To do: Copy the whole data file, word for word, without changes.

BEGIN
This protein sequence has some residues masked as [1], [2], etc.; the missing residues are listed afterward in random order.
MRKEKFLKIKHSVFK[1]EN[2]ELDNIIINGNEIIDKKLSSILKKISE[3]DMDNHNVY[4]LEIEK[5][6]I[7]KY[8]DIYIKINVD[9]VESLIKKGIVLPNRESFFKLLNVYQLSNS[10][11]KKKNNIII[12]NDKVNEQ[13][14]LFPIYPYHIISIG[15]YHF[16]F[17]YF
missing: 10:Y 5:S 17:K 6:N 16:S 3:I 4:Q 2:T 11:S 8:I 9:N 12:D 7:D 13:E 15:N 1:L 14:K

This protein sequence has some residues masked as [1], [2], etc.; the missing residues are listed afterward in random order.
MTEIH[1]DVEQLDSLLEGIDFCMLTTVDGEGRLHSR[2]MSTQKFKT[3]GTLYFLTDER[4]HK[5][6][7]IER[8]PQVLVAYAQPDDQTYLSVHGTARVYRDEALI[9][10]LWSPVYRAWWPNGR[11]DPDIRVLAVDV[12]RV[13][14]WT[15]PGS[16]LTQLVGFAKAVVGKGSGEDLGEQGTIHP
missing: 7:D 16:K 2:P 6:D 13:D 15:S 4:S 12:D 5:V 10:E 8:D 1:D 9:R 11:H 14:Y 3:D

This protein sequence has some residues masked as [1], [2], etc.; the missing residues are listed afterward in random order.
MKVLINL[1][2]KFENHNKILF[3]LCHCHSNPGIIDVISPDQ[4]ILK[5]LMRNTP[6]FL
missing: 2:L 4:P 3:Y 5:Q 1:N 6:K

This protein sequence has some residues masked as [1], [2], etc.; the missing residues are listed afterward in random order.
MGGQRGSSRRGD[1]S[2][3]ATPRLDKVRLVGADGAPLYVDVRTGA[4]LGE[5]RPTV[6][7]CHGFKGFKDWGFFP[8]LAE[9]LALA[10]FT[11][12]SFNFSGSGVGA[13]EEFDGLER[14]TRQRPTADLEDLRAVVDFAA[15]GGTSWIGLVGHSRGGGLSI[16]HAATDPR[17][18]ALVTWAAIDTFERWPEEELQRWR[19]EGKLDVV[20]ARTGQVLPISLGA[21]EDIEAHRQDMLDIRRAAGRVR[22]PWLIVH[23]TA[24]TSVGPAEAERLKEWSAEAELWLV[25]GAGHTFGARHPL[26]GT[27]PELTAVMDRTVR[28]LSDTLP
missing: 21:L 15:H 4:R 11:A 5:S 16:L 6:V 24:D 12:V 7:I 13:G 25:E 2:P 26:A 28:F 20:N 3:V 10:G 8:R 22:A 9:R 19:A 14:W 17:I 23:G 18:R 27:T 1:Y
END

This protein sequence has some residues masked as [1], [2], etc.; the missing residues are listed afterward in random order.
MRKEKFLKIKHSVFK[1]EN[2]ELDNIIINGNEIIDKKLSSILKKISE[3]DMDNHNVY[4]LEIEK[5][6]I[7]KY[8]DIYIKINVD[9]VESLIKKGIVLPNRESFFKLLNVYQLSNS[10][11]KKKNNIII[12]NDKVNEQ[13][14]LFPIYPYHIISIG[15]YHF[16]F[17]YF
missing: 10:Y 5:S 17:K 6:N 16:S 3:I 4:Q 2:T 11:S 8:I 9:N 12:D 7:D 13:E 15:N 1:L 14:K

This protein sequence has some residues masked as [1], [2], etc.; the missing residues are listed afterward in random order.
MTEIH[1]DVEQLDSLLEGIDFCMLTTVDGEGRLHSR[2]MSTQKFKT[3]GTLYFLTDER[4]HK[5][6][7]IER[8]PQVLVAYAQPDDQTYLSVHGTARVYRDEALI[9][10]LWSPVYRAWWPNGR[11]DPDIRVLAVDV[12]RV[13][14]WT[15]PGS[16]LTQLVGFAKAVVGKGSGEDLGEQGTIHP
missing: 7:D 16:K 2:P 6:D 13:D 15:S 4:S 12:D 5:V 10:E 8:D 1:D 9:R 11:H 14:Y 3:D

This protein sequence has some residues masked as [1], [2], etc.; the missing residues are listed afterward in random order.
MKVLINL[1][2]KFENHNKILF[3]LCHCHSNPGIIDVISPDQ[4]ILK[5]LMRNTP[6]FL
missing: 2:L 4:P 3:Y 5:Q 1:N 6:K

This protein sequence has some residues masked as [1], [2], etc.; the missing residues are listed afterward in random order.
MGGQRGSSRRGD[1]S[2][3]ATPRLDKVRLVGADGAPLYVDVRTGA[4]LGE[5]RPTV[6][7]CHGFKGFKDWGFFP[8]LAE[9]LALA[10]FT[11][12]SFNFSGSGVGA[13]EEFDGLER[14]TRQRPTADLEDLRAVVDFAA[15]GGTSWIGLVGHSRGGGLSI[16]HAATDPR[17][18]ALVTWAAIDTFERWPEEELQRWR[19]EGKLDVV[20]ARTGQVLPISLGA[21]EDIEAHRQDMLDIRRAAGRVR[22]PWLIVH[23]TA[24]TSVGPAEAERLKEWSAEAELWLV[25]GAGHTFGARHPL[26]GT[27]PELTAVMDRTVR[28]LSDTLP
missing: 21:L 15:H 4:R 11:A 5:S 16:L 6:V 24:D 12:V 7:I 13:G 25:E 2:P 26:A 28:F 20:N 3:V 10:G 8:R 22:A 9:R 19:A 14:W 17:I 23:G 18:R 27:T 1:Y